Future ROV Technology
Remotely Operated Vehicles (ROVs) perform a wide range of tasks in a variety of underwater scenarios ranging from research to offshore oil industry support, military operations and S&R. Technological developments, have greatly enhanced their scope of operation including harsh environment operations, such as deepwater and Arctic ops. As oil operations went to deeper waters, so did ROVs, which became a key asset in subsea operations such as pre-salt development and has also been increasingly substituting divers below 300 meters, although saturation diving is very much alive and will also continue to be an important asset. The ROVs of the future will have increased intelligent autonomous behavior and will use logic driven circuitry for routine tasks like turning valves…
Future Offshore Ocean Observatories - Part 1
Offshore Ocean Observatories, are composed of suites of surface and subsea instruments and sensors with long-term power supplies and permanent communications links that can feed data to scientific laboratories in real-time. Motivated by advances in computing, telecom, marine architecture and subsea sensor technology, researchers observe the oceans in real-time, for long periods of time, and sky around all the way to deepwater, including imaging and continuous sensor observation along the whole water column to the sea floor. Ocean observatories are designed to answer questions about how the seas and oceans work, their dynamics and peculiarities.
Schmidt Ocean Istitute Designing New Ultra-Deepwater Research HROV
Accessing to the world’s deepest ocean trenches has always been challenging and these have only been reached sporadically, leaving these areas virtually unexplored. The Woods Hole Oceanographic Institute’s (WHOI) Nereus, a proof of concept Hybrid Remotely Operated Vehicle (HROV), now being used on Schmidt Ocean Institute’s (SOI) Falkor and other research vessels, offers unprecedented access to the deepest regions for scientists, enabling systematic exploration and studies of deep trenches. There are a number of deepsea trenches at hadal depths around the globe worth exploring, highlighting to WHOI and SOI that they would have an exceedingly large area to cover with a single HROV.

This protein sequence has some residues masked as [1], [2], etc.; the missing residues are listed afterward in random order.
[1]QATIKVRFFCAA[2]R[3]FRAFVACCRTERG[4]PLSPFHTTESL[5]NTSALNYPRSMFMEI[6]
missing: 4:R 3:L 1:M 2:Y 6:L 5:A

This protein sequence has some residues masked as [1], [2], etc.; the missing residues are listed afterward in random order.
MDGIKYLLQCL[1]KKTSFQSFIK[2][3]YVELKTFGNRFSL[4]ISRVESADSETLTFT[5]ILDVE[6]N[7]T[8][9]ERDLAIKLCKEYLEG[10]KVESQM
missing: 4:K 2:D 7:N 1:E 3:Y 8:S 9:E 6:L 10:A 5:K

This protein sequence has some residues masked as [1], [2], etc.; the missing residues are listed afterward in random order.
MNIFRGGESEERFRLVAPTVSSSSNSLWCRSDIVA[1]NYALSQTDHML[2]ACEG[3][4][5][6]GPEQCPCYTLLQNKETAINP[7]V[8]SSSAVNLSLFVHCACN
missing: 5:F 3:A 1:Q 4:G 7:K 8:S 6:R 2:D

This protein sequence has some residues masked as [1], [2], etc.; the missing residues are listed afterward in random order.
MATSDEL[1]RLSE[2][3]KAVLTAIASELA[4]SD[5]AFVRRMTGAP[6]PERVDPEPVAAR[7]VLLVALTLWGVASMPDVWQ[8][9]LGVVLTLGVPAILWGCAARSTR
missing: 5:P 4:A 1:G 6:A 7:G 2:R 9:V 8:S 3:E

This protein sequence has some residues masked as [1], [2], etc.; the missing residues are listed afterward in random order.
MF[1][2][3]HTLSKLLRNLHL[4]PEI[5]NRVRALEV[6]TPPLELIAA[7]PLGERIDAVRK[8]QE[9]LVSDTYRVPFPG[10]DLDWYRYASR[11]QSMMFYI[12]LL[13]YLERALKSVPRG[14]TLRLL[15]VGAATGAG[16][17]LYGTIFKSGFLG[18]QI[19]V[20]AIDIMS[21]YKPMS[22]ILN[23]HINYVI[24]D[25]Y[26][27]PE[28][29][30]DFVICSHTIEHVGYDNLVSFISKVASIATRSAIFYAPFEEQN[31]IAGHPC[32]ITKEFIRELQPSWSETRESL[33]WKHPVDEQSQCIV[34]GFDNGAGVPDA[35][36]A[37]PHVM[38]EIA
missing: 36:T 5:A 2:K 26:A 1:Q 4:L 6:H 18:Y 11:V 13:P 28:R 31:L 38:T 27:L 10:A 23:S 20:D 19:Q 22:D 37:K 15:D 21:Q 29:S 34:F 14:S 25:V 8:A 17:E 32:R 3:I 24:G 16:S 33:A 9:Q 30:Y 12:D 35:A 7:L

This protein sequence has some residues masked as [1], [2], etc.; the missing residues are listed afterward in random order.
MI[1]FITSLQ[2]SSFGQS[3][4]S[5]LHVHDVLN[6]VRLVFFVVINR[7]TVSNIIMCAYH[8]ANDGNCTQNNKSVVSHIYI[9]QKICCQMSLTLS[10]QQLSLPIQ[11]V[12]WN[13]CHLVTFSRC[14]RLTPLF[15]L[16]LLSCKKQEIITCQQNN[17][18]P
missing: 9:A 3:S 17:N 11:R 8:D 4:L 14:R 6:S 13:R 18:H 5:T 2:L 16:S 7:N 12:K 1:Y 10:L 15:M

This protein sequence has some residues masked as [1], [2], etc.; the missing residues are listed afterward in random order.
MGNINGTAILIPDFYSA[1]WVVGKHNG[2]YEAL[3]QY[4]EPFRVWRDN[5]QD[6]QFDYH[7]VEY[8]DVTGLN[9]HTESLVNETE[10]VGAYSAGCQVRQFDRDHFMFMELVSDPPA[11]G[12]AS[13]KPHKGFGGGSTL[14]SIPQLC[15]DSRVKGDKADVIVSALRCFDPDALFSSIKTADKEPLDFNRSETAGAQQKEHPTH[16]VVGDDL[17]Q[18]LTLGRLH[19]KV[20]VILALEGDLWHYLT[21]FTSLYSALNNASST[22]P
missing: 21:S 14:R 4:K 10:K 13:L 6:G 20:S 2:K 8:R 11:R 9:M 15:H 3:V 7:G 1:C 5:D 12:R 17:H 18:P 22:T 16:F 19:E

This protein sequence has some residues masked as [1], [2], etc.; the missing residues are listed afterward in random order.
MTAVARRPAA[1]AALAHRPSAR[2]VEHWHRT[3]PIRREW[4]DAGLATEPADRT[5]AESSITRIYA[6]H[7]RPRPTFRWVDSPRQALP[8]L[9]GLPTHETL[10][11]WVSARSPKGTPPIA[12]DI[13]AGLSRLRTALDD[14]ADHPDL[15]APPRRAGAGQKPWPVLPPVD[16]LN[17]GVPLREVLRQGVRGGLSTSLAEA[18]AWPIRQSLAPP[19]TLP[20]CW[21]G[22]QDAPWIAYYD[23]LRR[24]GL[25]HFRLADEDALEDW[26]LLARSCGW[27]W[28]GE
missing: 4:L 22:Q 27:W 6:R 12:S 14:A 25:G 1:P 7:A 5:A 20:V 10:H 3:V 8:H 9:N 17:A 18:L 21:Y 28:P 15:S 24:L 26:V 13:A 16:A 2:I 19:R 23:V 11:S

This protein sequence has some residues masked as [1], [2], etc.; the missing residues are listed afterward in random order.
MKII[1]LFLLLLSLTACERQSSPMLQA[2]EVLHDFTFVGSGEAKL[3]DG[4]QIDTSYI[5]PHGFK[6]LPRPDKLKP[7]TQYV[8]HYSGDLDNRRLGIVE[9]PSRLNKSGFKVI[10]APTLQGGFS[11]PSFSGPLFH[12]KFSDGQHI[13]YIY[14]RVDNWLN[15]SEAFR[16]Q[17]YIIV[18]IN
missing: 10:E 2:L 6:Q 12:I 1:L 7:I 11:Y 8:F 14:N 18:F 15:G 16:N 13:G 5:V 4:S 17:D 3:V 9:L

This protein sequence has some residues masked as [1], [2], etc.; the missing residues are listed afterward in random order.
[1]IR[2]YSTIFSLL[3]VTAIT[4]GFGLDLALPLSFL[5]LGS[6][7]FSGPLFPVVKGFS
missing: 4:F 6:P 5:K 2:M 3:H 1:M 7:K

Carbon Fiber for Deepwater Umbilicals
The umbilicals in the oil and gas industry are the lifelines of deepwater O&G fields, connecting wells to the offshore platform. The use of carbon fiber rods to replace some of the steel sheathing is an interesting development for use in deepwater umbilicals.Since the 1990s, subsea production systems have become increasingly important, specifically for deepwater plays. Some wells or well systems are located as far as 100 km from the production rig and may be up to 3,000 meters deep. As a result, umbilicals composed of steel tube conduit, thermoplastic hose, or a combination of the both, are critical for power, control, communication, and fluid injection to keep deepwater wells working efficiently and producing continuously.
Prysmian and Petrobras Sign Technical Cooperation Agreement for Flexible Pipe Development
Prysmian announces investmens of around $115 million to start flexible pipe production in its Vila Velha, Espírito Santo industrial plant.Prysmian Cabos e Sistemas do Brasil S. A., announced in november a $115 million investment for 2010, for the expansion of its industrial plant in Espirito Santo in order to produce flexible pipes along with umbilicals already produced at the plant. The event, had the presence of Prysmians’ Worldwide President, Valerio Battista, Prysmians’ South American President, Armando Comparato Jr., Petrobras management representatives and The Italian Minister of Economic Development, Claudio Scajola. “Petrobras and Prysmian have signed a technological cooperation agreenment in order to develop flexible pipes for Petrobras.